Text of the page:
time management

Time management: 4 misconceptions just fell down

I bet you know someone who struggles with time at work every single day. Who could deal well with time, before a crowded inbox and interrupted by meetings all day long? After all, how can you handle a task list that never decreases and everything in it is priority? In fact, how will you have time to make a list, first of all? There are several misconceptions about time management. However, some of them just fell down in this post. Check out:


1. All you need is manage your time

Teresa Amabile, Professor of Business Administration at Harvard and coauthor of the book “The Progress Principle” explains that the question is in how we manage our overall workload, not our time. Many managers simply take on too much work or overwhelm their teams. “If you don’t keep an eye on the commitments you’ve made or are making, there is no time management technique that’s going to solve that,” Amabile says. And she concludes “It is possible to say no. It is possible to negotiate”. Raise questions to change the company’s culture, like: How can we be more productive here? Talk with senior managers, understand how decisions are made, understand if there are too many informal bosses or few employees.


2. You have to find the right approach

There’s a difference between what people say that works and what actually works. Being aware of that is a big step in the right direction. “Having a system can be useful, but it takes more than that,” says Amabile. “What works for someone, such as answering all emails earlier in the day, will not necessarily work for another.” The key is to try lots of different approaches — really try them. For you, it may be more efficient to work part time in the morning and part time in the afternoon, and that’s why you should not arrive late at the office. While you try, you can measure your productivity (and all staff’s) by using a task management software like Runrun.it.


3. Over time, you gain experience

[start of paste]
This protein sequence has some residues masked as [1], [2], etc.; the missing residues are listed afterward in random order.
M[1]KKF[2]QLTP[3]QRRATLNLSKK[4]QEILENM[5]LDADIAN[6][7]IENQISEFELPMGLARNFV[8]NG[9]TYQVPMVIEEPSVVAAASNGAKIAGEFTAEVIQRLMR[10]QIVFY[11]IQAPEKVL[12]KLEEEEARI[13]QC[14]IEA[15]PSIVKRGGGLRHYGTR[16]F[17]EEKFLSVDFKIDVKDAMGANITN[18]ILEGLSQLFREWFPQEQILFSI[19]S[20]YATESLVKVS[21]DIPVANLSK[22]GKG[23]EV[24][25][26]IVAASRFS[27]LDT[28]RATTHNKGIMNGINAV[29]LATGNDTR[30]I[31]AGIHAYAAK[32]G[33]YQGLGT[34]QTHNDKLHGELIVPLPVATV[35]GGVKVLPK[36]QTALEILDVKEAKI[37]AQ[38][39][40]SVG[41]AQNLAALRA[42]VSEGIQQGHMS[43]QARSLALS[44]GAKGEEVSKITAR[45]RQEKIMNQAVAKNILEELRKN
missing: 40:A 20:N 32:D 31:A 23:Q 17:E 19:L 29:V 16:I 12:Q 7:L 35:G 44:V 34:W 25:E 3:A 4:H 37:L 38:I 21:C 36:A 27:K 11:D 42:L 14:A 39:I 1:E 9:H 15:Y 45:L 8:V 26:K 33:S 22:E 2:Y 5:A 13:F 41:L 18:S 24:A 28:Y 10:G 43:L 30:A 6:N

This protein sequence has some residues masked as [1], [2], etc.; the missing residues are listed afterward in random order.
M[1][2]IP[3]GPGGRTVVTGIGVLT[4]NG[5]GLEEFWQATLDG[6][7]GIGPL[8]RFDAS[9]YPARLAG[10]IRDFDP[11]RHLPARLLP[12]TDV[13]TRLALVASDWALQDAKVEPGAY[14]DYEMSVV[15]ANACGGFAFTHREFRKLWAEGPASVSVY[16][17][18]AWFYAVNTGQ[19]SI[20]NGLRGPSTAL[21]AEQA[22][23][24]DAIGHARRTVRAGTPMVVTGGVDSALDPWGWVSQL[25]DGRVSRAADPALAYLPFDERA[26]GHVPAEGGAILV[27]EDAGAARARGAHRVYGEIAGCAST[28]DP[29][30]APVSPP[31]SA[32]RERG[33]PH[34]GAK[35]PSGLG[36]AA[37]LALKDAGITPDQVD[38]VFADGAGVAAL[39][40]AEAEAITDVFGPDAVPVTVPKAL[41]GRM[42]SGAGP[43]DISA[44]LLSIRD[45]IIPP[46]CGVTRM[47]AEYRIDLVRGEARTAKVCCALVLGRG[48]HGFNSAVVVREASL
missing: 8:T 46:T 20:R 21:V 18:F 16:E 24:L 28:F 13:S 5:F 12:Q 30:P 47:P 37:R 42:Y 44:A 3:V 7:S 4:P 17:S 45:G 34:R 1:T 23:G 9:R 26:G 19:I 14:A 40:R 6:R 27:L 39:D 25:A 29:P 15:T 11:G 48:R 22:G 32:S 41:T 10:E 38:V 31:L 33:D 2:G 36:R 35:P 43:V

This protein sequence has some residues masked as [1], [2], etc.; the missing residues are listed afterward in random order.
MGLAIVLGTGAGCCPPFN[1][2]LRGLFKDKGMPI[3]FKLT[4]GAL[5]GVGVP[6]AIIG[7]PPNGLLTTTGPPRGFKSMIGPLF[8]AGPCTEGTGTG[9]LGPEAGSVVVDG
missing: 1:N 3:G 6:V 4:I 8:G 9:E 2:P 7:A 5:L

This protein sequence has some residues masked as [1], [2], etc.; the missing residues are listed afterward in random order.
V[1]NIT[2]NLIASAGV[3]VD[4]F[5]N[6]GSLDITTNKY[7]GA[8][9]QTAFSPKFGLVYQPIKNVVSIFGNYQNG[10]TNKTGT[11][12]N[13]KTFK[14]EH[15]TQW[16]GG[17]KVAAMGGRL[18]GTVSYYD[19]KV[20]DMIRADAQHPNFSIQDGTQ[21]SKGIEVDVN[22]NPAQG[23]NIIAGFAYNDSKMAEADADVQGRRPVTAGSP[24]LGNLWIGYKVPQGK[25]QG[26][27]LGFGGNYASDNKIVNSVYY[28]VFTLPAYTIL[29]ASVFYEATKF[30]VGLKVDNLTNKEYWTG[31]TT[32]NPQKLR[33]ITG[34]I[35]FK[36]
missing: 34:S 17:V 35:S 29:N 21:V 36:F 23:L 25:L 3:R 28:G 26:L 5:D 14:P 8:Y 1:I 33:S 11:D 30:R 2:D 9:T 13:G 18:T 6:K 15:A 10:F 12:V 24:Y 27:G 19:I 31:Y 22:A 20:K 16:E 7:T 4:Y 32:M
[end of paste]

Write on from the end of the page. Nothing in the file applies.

Little adjustments make a big difference. But you don’t have to work hard for more five or ten years to be mature enough to do the right thing. Just book 20 or 30 minutes every day to reflect on your performance. What has worked well and what was missing – that’s a great remedy. Amabile mentions the case of a guy who decided to use his vacation week to fight against his stress. He noted how he was using his time, how many commitments he had and tried some techniques people suggested, until he found his own. Take a look on this infographic with some tips from CEOs.


4. It’s up to you – and only you – to get it right

This may be partly true. “There is no one responsible for your productivity, but you,” says Jordan Cohen, writer and expert. However, Cohen and Amabile agree that you should not tackle it all by yourself. “If you’re in an organization where there are pressures for immediate responses or turnarounds on all requests or there is no room for any kind of slack, it’s very tough to do time management on your own,” Amabile says. Organizations unknowingly put many barriers in front of you to get your work done and one of the main obstacles to productivity is precisely in the obsolete methodology of work.


Did you realize that you need as soon as possible to adopt a task, time and performance management software to improve the productivity of your team? Meet Runrun.it, the tool adopted by more than 100,000 companies in over 100 countries worldwide. Try it for free now: http://runrun.it

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